Even if you don't live near one of these clinics, you can collect all of your records, and go for a one-time evaluation. Then the team can recommend a plan for long-term follow-up and communicate with the primary care provider (pediatrician for children, internists or family practice doctors for adults) when and if any questions arise.

How can we get our insurance to pay for the visit and any necessary tests?

Many follow-up clinics charge through the pediatric oncology clinic billing system. Since insurers are already used to paying bills to this clinic, they often pay without question. If they do decline to pay bills for follow-up visits, the team at the hospital can write them a letter explaining the need for care and providing technical articles to support that need. Insurers usually cover more physical needs than they do mental health testing or treatment. The team often has to work with insurers to get neurocognitive testing covered. Children with posttraumatic stress disorder may have difficulty getting therapy for an extended time paid for. Ask the therapist to write a letter to the insurer explaining the need and the proposed length of care.

The above applies to families with good insurance coverage. Those with very low incomes are usually also covered for follow-up care. If the family's income is low enough to qualify for Social Security Income (SSI), this system pays all the medical bills. Medicaid may also pay a percentage.

Middle to low-income families with little or no insurance often have big problems getting follow-up care covered. These families should consult a financial advisor at the hospital to set up a payment plan for care. The financial advisor may know of local foundations that help families in need.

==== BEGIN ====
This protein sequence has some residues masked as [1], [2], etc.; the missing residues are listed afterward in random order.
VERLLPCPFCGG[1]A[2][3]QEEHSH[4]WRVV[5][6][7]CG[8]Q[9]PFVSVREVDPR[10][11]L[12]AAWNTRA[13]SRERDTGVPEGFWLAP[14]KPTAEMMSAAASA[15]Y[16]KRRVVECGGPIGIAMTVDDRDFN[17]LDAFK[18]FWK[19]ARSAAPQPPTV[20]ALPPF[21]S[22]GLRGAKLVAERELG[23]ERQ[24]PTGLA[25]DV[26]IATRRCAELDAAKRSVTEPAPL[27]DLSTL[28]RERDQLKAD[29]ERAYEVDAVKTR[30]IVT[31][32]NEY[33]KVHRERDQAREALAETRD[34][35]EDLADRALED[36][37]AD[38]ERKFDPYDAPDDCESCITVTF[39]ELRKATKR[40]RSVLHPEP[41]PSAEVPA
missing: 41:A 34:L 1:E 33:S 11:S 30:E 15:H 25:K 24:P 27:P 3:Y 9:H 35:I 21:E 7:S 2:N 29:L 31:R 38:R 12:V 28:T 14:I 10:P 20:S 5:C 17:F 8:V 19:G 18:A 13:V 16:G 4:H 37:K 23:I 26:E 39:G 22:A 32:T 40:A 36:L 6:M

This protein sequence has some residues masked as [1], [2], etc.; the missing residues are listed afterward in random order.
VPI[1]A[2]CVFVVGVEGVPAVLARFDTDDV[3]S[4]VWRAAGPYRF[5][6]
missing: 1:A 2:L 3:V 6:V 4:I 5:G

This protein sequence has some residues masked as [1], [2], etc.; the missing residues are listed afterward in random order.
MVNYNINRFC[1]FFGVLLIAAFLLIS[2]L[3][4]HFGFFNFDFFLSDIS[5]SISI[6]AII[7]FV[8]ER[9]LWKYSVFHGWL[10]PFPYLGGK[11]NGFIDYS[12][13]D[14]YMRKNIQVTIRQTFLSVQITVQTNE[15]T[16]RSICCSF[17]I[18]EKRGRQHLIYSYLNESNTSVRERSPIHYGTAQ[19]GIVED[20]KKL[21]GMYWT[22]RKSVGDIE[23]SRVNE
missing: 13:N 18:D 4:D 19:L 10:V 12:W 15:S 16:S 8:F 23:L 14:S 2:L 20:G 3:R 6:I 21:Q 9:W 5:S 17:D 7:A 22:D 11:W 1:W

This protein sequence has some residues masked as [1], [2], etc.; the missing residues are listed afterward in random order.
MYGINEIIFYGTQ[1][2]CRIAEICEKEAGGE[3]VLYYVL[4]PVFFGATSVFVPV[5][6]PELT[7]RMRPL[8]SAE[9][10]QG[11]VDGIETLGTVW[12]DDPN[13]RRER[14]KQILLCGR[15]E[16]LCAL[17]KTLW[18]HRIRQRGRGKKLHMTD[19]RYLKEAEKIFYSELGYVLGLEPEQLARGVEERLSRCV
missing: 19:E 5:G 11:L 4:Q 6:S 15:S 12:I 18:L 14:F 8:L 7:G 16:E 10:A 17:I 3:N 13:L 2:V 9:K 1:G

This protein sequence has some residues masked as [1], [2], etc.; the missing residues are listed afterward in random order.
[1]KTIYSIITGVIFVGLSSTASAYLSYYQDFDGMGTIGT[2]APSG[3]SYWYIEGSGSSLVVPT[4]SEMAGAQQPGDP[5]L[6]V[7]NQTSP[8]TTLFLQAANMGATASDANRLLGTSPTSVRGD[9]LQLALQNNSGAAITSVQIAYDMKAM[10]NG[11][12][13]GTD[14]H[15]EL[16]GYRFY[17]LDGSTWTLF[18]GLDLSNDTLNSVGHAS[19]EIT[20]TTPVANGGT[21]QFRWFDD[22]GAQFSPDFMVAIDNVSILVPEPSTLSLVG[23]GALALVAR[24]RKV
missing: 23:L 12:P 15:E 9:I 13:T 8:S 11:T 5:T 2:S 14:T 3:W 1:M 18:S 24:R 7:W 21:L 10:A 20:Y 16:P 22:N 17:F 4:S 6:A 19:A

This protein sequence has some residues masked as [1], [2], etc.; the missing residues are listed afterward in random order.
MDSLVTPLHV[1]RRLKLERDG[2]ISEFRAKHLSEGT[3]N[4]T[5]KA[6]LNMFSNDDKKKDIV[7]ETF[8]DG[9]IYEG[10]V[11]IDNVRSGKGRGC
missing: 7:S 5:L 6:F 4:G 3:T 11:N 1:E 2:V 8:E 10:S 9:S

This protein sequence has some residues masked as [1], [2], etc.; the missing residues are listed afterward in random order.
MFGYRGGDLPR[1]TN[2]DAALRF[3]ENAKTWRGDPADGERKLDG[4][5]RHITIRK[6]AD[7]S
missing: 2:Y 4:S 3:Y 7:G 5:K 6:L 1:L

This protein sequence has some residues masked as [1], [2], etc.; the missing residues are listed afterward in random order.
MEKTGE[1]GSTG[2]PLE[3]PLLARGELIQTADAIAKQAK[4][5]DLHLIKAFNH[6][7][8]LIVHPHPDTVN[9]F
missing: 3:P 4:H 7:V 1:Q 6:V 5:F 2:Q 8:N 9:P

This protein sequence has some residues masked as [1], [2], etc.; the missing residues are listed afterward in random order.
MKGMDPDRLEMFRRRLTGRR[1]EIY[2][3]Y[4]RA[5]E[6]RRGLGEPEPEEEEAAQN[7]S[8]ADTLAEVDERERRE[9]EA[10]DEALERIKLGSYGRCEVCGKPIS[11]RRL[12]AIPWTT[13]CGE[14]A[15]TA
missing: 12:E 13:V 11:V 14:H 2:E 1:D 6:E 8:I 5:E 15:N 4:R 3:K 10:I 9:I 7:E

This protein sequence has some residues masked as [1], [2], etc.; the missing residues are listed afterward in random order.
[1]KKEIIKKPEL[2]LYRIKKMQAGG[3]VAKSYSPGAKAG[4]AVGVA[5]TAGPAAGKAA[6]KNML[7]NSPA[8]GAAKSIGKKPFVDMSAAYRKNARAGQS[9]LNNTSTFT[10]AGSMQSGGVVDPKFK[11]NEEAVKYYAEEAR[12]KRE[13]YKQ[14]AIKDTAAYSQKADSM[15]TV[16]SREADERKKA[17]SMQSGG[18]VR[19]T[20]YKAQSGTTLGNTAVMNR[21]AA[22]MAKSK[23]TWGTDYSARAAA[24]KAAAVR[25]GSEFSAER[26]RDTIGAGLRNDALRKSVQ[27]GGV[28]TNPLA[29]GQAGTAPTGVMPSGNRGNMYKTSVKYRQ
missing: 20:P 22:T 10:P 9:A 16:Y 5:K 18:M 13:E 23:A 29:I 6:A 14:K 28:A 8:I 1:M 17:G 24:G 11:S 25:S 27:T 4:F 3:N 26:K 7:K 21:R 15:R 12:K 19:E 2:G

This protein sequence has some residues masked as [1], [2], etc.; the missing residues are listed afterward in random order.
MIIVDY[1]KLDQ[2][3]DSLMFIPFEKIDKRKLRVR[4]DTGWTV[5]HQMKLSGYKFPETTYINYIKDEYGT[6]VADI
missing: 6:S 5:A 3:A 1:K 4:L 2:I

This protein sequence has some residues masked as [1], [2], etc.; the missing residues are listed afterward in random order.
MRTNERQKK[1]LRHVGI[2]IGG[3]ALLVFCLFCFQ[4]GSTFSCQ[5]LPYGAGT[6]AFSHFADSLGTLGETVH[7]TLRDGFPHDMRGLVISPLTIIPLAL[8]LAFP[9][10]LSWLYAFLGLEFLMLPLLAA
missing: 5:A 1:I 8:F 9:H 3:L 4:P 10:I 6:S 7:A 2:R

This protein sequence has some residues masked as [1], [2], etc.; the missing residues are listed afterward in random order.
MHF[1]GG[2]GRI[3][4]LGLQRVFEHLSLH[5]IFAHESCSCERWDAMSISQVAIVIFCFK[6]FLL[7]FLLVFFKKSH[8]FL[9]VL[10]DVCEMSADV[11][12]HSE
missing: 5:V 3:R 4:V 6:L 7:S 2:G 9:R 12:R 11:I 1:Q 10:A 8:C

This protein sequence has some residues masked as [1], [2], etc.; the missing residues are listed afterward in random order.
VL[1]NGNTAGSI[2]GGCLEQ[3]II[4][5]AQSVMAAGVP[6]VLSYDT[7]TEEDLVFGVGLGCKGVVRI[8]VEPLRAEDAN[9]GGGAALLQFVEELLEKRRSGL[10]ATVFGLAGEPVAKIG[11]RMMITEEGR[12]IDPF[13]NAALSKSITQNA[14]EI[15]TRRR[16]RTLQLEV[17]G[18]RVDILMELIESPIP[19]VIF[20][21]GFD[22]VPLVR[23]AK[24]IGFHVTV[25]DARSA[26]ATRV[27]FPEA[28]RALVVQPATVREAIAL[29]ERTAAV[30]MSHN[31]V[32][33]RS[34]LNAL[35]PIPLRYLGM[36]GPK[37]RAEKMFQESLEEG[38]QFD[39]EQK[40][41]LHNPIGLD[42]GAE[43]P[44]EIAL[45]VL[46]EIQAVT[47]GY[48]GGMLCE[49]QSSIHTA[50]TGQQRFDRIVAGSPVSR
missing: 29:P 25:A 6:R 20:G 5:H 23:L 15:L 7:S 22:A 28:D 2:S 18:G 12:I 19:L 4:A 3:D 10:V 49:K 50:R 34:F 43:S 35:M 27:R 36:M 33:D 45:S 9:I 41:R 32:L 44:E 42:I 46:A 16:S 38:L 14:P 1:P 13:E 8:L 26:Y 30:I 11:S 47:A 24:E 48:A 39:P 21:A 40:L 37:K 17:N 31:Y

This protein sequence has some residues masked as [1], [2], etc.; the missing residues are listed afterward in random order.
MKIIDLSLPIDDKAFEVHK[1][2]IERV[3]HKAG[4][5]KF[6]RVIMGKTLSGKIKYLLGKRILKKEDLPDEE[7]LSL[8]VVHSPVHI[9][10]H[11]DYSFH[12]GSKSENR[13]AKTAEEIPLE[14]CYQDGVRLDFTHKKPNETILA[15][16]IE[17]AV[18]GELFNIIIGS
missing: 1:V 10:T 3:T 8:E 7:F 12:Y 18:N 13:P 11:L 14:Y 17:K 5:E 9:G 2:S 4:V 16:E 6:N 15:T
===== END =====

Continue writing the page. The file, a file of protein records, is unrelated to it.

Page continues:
Read your plan carefully to see what is covered. It might cover therapeutic exercise from a physical therapist for a child with osteoporosis, but not a personal trainer to work with the child.

What happens when survivors reach age 18? Where do they get follow-up?

Each clinic has different rules on ages of survivors they will treat. Some clinics see survivors until the age of 18. In this case, the survivor should get a detailed summary of care and the recommended follow-up tests needed on their last visit. They should also get a referral to a local adult primary care provider (internist, family practice doctor) who will provide care. Usually, the pediatric oncology follow-up clinic staff serve as consultants with adult primary care providers.

Some pediatric clinics hire a family physician or an internist interested in childhood cancer survivors to treat adult survivors. At these clinics, the survivor transitions to the adult clinic when they reach age 18. Other pediatric oncology clinics continue to see survivors at any age. The list of clinics available on the above websites specifies the ages of survivors that they treat.